-Start networking. This is the scary part- talking to people about your goals and dreams.  If someone is doing what you want to do, or simply would be a good contact to develop a relationship with, take the time and money to offer them a lunch or cup of coffee to build that relationship and pick their brain.  If you want to take the less-scary route, simply start facebooking or blogging about your talents or your aspirations- just get it out there!

-See if you can earn income at home, or produce a product for sale. For some people with computer know-how,  data entry and website maintenance can be done at home.  Others go the direct sales route to work flexible hours to sell products for a well established company (more about this later).  I have done both.

I get totally giddy over this site.  There is just something fabulous about needing an item, finding it cheaper than amazon, having a coupon for 10%-30% off, free shipping and getting cash back for whatever I purchase.  I introduce you to: CouponCactus.

Couponcactus is a free service that works in two ways:  It provides awesome coupons for discounts, cashback and free gifts with purchase  for hundreds of stores.  Also, it provides varied rates of cashback for your purchases through those merchants- and again, it is absolutely FREE.  Cashback is generated in your account to be dispersed through paypal or check automatically every few months.  It could be likened to a rewards credit card, except there are no fees or strings attached- it’s really that simple.

Last week I needed a pair of yoga gloves to help me retain my grip during downward dog.  (I can’t make this crap up).  I looked on amazon- the pair I wanted was going to cost me $14 with shipping.  I went to CouponCactus and found the gloves on Gaiam.com for $8, with 10% off, free shipping and 7% cash back.

What’s also great is that you can refer friends and get credit for it.  On February 15th I have $24.57 that will be deposited into my PayPal account from cashback and referrals and I didn’t have to do anything for it!

I love CouponCactus because it’s stupidly simple- just log in to their site and choose your merchant to see what offers/cashback are available.  After your purchase (as long as you have logged in and clicked the merchant through CouponCactus) your cashback will be automatically generated.  All coupons open up in a window to be copied or directly applied to your order.

The site is great because they don’t hassle you through email or annoying pop-ups.  They sustain themselves by generating traffic for merchants by advertising great sales and providing you with discounts, so there are no hidden fees or hoops to jump through.

That’s why I totally ❤ Couponcactus.com- it’s simple to sign up.  Simple to save money.  Simple to generate cash back through my spending and referrals, and simple to find my favorite sites- ThinkGeek.com, Express, American Eagle,  Eharmony,  ProFlowers (hint hint people).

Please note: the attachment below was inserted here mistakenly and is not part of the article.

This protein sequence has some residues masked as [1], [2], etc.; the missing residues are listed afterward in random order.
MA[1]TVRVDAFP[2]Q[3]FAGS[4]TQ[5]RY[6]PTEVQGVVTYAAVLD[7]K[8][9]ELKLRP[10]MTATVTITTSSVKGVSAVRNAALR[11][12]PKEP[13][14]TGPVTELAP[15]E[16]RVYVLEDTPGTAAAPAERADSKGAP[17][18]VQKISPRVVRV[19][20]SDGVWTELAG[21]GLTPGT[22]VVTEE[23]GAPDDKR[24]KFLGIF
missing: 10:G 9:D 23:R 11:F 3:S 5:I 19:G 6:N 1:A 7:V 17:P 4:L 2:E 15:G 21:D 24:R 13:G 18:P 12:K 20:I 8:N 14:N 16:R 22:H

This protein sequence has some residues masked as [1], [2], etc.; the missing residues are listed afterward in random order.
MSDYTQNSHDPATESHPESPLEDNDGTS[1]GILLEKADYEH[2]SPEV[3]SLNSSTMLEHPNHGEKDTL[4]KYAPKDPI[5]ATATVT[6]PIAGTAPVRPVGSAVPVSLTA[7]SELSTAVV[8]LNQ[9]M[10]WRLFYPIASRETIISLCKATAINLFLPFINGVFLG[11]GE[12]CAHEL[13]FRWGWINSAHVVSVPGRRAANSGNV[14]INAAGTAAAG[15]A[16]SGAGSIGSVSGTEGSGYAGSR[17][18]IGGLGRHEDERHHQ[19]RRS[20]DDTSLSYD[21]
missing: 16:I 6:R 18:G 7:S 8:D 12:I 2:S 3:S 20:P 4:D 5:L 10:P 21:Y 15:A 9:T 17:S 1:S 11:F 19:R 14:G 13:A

Oh yes, and you can *totally* sign up with my referral number!        124740

For those of you who know me personally, you know I’ve been pursuing a dog for quite some time.  Shouldn’t be that hard to find an adoptable dog that meets my specifications, right?  Well let’s start with some pointers so you don’t have to endure the ordeal I have:

-Decide what you want in a dog. Are you going for looks, where a mutt/mix would do just fine, or do you want more measurable traits that are typically found in a purebred?  Are you fine with the “luck of the draw” or do you want a cute puppy you can get from a breeder that has predictability?

-Decide if you really want a puppy. Many dogs are given up for adoption or resold while they are still really young.  Adopting a dog over a year old might be a better bet if want a companion but not the energy and destructive tendencies of a pup.

-Decide what the dog is for. Do you want a show dog?  Do you just want someone to take to the park? Do you want a mellow mutt that will just hang out while you work on the computer?  Do you want a dog that’s great for jogging?  Do your research beyond just looks and see what kinds of personality you’d like.  Go beyond looks- a Pug and a Boston Terrier are both similarly adorable, but Boston’s are notorious for being high energy.  Know the traits before you decide.

Knowing these questions will help you decide if you want to buy from a breeder or shelter adopt.  Even if you’re adopting, you CAN find purebreds at a shelter- it just takes more patience.

What to know about breeders:

-Know Where to Look. You can look on Ebay Classifieds, do a quick net search or go to a pet store.   But buyer beware! Just because a person has a litter of puppies doesn’t mean they are REAL breeders! Nor does it ensure they are healthy dogs, or they are “worth” the sometimes exorbitant prices faux-“breeders” charge.  I spoke to a man in the city who was breeding pugs to pay his tuition…ya, that sounds legit.